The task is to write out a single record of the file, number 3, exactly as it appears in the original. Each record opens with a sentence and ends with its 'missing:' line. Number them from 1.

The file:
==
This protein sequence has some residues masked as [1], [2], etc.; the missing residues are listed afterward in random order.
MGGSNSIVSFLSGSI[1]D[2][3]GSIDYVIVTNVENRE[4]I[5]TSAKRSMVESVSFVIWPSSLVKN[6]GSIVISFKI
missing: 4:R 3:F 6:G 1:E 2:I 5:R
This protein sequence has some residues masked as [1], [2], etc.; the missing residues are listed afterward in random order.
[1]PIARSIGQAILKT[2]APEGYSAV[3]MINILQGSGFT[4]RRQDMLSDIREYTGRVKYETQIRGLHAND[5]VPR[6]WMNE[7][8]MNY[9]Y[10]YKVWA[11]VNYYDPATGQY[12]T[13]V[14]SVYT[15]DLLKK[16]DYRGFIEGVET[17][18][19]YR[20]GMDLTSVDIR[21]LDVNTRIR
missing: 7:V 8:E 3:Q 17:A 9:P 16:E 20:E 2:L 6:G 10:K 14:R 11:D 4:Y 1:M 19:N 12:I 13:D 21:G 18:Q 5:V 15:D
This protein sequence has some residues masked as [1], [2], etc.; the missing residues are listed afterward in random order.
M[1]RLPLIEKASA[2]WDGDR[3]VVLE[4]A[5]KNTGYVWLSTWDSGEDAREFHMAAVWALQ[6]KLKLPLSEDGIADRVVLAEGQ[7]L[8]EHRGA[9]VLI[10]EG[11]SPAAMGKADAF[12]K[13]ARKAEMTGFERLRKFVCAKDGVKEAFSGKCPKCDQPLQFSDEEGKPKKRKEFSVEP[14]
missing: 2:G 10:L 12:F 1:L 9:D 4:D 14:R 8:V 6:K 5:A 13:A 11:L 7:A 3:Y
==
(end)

This protein sequence has some residues masked as [1], [2], etc.; the missing residues are listed afterward in random order.
M[1]RLPLIEKASA[2]WDGDR[3]VVLE[4]A[5]KNTGYVWLSTWDSGEDAREFHMAAVWALQ[6]KLKLPLSEDGIADRVVLAEGQ[7]L[8]EHRGA[9]VLI[10]EG[11]SPAAMGKADAF[12]K[13]ARKAEMTGFERLRKFVCAKDGVKEAFSGKCPKCDQPLQFSDEEGKPKKRKEFSVEP[14]
missing: 2:G 10:L 12:F 1:L 9:D 4:D 14:R 8:V 6:K 5:A 13:A 11:L 7:A 3:Y